UNCUT - - Archive - Luke Torn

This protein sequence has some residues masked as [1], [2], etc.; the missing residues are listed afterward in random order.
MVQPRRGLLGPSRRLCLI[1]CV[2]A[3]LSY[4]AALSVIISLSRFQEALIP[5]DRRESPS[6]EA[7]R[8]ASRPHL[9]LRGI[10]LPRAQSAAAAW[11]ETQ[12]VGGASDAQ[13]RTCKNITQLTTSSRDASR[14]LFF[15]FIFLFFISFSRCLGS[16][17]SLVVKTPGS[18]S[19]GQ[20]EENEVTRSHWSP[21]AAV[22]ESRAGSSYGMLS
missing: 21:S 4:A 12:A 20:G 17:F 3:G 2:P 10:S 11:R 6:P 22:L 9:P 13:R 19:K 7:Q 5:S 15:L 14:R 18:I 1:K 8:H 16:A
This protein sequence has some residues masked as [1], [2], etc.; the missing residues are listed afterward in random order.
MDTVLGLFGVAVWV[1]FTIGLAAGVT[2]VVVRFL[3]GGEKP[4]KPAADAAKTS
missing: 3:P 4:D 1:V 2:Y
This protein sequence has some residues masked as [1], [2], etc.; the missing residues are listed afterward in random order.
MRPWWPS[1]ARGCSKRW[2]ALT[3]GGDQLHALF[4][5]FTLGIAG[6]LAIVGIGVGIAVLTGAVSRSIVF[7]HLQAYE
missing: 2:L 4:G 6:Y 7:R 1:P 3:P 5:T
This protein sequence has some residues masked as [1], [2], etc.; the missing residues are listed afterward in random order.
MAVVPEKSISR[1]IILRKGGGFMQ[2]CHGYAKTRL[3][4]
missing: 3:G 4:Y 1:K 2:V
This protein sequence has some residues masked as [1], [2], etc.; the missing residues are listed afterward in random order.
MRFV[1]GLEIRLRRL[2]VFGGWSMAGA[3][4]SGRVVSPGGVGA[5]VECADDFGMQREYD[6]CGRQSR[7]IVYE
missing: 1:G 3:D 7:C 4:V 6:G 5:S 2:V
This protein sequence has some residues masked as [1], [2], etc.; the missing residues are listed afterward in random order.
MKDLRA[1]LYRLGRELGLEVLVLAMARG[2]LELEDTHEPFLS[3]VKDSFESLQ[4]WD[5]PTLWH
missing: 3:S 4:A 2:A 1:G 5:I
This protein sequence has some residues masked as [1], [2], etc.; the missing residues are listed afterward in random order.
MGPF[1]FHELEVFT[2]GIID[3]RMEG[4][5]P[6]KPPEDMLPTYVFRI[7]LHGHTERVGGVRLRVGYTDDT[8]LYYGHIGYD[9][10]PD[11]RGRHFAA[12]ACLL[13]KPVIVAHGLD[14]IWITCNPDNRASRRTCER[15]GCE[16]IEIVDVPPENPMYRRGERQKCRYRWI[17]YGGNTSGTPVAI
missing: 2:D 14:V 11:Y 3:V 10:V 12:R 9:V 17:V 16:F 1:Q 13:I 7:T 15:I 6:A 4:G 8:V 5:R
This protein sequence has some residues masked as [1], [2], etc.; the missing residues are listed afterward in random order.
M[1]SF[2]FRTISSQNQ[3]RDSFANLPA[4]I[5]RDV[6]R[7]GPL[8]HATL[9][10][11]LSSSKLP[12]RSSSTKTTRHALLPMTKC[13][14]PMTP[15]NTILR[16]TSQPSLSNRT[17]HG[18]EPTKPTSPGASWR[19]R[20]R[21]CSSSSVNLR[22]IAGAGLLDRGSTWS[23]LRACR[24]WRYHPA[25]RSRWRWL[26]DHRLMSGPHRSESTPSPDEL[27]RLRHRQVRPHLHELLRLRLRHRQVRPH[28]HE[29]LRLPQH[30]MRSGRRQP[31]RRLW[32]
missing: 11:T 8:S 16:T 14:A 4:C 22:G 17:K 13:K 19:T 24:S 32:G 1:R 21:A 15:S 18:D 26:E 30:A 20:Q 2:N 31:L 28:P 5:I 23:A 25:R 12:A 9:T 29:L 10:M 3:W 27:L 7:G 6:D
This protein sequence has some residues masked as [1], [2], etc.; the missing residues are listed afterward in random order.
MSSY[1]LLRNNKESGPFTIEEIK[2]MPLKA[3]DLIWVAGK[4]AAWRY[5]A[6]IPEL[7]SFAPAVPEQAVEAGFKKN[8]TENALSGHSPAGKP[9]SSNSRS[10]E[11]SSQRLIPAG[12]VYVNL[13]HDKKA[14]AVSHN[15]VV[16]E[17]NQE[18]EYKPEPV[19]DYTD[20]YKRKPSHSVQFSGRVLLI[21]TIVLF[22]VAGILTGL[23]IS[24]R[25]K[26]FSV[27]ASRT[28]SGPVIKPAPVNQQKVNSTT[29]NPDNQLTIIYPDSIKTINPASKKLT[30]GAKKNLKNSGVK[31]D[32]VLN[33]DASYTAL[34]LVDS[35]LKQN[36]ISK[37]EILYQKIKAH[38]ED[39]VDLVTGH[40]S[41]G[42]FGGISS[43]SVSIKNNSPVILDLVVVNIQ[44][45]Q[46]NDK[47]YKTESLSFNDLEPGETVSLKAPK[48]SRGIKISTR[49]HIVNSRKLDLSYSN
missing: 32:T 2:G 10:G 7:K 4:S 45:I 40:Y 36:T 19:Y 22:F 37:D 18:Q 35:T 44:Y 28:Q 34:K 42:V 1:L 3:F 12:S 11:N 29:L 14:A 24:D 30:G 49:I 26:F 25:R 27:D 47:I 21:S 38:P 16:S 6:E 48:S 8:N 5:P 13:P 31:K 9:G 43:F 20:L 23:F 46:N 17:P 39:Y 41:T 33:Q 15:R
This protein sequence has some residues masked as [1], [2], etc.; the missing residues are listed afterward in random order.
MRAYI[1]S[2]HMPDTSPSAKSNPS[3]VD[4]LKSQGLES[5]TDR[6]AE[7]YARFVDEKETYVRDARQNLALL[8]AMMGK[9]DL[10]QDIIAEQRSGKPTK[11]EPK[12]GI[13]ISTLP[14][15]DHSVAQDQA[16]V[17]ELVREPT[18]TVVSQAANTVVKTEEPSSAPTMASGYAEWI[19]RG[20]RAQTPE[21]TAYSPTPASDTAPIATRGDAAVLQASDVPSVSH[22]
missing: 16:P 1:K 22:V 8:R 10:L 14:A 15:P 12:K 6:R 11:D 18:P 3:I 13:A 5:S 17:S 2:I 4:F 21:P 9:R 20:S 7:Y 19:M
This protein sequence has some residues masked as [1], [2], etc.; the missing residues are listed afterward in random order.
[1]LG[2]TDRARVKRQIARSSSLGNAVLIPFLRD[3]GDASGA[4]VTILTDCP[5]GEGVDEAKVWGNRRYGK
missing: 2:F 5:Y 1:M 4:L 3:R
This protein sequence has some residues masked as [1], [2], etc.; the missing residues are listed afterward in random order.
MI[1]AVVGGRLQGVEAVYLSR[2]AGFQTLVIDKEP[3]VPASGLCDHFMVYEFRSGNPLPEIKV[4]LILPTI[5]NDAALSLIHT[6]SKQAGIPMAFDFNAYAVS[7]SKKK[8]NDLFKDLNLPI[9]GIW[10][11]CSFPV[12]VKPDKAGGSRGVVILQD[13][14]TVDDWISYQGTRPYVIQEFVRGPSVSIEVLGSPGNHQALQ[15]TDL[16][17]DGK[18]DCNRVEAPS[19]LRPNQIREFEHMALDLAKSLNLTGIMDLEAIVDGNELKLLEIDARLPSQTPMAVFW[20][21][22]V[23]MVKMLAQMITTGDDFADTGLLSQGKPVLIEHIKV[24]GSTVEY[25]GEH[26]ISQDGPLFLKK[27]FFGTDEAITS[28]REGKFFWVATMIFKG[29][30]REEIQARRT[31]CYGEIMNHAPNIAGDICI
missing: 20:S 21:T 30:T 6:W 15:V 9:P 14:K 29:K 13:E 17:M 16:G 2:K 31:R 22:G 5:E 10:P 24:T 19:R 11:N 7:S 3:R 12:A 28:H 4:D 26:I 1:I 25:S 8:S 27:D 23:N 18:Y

The Dublin Ses­sions ROCKBEAT 8/10 “run­away” man’s long-shelved stab at main­stream re­nais­sance Like so many pop stars of the pre-Bea­tles era, Del Shan­non’s ca­reer en­coun­tered a few bumps from the mid-1960s on­ward. Like his peers Dion and Roy Or­bi­son, how­ever, in the late ’60s and ’70s Shan­non cut some of the most in­tri­cate and in­trigu­ing mu­sic of the times – see his 1968 psych/pop master­piece The Fur­ther Ad­ven­tures Of Charles Westover – only to meet with crit­i­cal and com­mer­cial in­dif­fer­ence. This long-boot­legged set, recorded in 1977 with his tour­mates Smac­kee, hints at ret­ri­bu­tion. In par­tic­u­lar, it re­con­nects with his cen­tral strength – an ex­is­ten­tial long­ing merg­ing the spir­i­tual with the ro­man­tic. The ar­range­ments are straight­for­ward and fo­cused, fea­tur­ing swirling key­boards, tight har­monies and an FM-ra­dio sheen. Shan­non’s vo­cals, pas­sion­ate and mov­ing, surge on the rock­ers, such as “Best Days Of My Life” and “One Track Mind”, and con­vey pure an­guish on the bal­lads, es­pe­cially “An­other Lonely Night”. Two grandiose love songs, “Ray­lene” and “Amanda”, are near mas­ter­pieces, build­ing to dra­matic over­tures and al­lud­ing to Shan­non’s lit­tle-known col­lab­o­ra­tion with Jeff Lynne. Still, record la­bels were unim­pressed. Ex­tras. None.

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